Cisco Targets Skype With Low-Priced WebEx Package
Cisco's new WebEx 8 solution offerings online meetings for up to eight people for $19 a month, and enables Cisco to compete more strongly with Skype for business among smaller companies and individuals.
Cisco Systems is offering a lower-priced WebEx package designed to attract smaller companies and individuals that might not be using online collaboration tools or may be opting instead to go with Skype.
Cisco officials on Aug. 17 announced a new package that offers meetings for up to eight people for $19 a month. Until now, the standard package offered up to 25 people in a meeting for $49 a month, according to Deborah Holstein, senior director for online for Cisco's WebEx business. For businesses that prepay for a year, that number drops to $15 a month, Holstein said in an interview with eWEEK.
The new WebEx 8 offering includes all the features found in other WebEx offerings, including desktop sharing, high-quality video, recording capabilities, integrated Outlook scheduling and compatibility with WebEx Mobile, enabling both hosts and attendees to use the free mobile apps to participate in a meeting.
"It's just a smaller meeting now at a smaller price," Holstein said. "The feedback we've gotten is that not everyone needed such a large package. ... [But] the need for meetings is not going away."
Surveys done by Cisco have found that respondents spent 50 percent of their time in meetings, and that 90 percent said meetings were still important parts of the business environment, she said.
The goal is to expand the user based for WebEx to include smaller businesses and individuals that might have needed a WebEx package for 25 people, according to Jennifer Carole, a social media team member for the WebEx business.
"While executives are clear they need a powerful communication's arsenal ... smaller businesses and individuals aren't yet reaping the rewards," Carole wrote in a post on Cisco's Collaboration blog. "WebEx wants to make video conferencing accessible to everyone in any sized company."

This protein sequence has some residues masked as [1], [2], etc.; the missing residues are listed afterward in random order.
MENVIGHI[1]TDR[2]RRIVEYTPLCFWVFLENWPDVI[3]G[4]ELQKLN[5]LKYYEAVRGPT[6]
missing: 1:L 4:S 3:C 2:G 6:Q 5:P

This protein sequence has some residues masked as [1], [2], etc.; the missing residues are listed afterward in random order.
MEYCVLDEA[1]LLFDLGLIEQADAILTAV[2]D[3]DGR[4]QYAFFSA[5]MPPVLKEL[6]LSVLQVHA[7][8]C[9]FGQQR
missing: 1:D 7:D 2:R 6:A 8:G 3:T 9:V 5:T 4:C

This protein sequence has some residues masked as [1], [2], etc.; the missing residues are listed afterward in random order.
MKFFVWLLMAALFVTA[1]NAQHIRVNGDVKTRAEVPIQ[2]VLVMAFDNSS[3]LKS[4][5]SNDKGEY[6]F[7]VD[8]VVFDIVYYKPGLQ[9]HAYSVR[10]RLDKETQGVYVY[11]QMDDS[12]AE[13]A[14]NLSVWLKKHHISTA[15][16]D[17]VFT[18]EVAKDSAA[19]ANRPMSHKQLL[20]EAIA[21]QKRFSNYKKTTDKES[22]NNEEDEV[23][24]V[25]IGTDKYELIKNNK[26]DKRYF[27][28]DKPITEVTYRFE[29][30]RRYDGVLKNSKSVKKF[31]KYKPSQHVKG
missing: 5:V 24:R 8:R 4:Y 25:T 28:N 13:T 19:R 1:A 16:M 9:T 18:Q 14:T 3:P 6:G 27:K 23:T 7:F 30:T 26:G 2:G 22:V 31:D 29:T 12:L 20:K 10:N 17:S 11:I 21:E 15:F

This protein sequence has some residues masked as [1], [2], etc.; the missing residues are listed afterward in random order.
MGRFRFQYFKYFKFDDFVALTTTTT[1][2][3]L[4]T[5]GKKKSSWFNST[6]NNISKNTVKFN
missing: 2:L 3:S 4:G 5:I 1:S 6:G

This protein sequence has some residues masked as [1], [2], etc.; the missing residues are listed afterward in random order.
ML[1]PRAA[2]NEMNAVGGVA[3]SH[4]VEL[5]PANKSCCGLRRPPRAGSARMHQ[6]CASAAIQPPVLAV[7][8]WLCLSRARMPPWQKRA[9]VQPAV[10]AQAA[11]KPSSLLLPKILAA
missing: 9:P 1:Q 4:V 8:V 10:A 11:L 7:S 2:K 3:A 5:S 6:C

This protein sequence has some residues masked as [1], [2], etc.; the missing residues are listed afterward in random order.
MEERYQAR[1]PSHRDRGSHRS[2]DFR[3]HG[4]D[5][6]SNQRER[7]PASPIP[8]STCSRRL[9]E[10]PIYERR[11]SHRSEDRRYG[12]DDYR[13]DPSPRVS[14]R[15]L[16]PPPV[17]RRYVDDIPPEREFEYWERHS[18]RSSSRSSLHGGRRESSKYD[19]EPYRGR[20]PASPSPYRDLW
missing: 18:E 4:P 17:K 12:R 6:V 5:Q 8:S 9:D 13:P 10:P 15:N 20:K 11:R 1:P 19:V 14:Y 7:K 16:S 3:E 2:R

For many of those businesses and individuals-including freelancers and mobile workers-the primary alternative to WebEx was Skype, according to Holstein. Skype's free service was primarily directed at consumers, though in recent years the company had been making moves to add more commercial features. Still, Skype doesn't offer the scope of corporate capabilities that WebEx does, Holstein said.
Skype currently is in the process of being bought by Microsoft for $8.5 billion. That deal has yet to close.
The new WebEx 8 package makes online collaboration "more accessible to folks who want a smaller meeting," Holstein said, adding that it fills the gap between the one-to-one meetings on Skype and the larger and more expensive meetings via Cisco's standard WebEx offering.
The various tools available on WebEx "make it really easy to participate," she said. For example, the desktop sharing feature enables meeting attendees to share everything from a file to a computer desktop with other attendees, while users also can schedule their WebEx meetings through Outlook, giving them easy access to email and the team's calendar.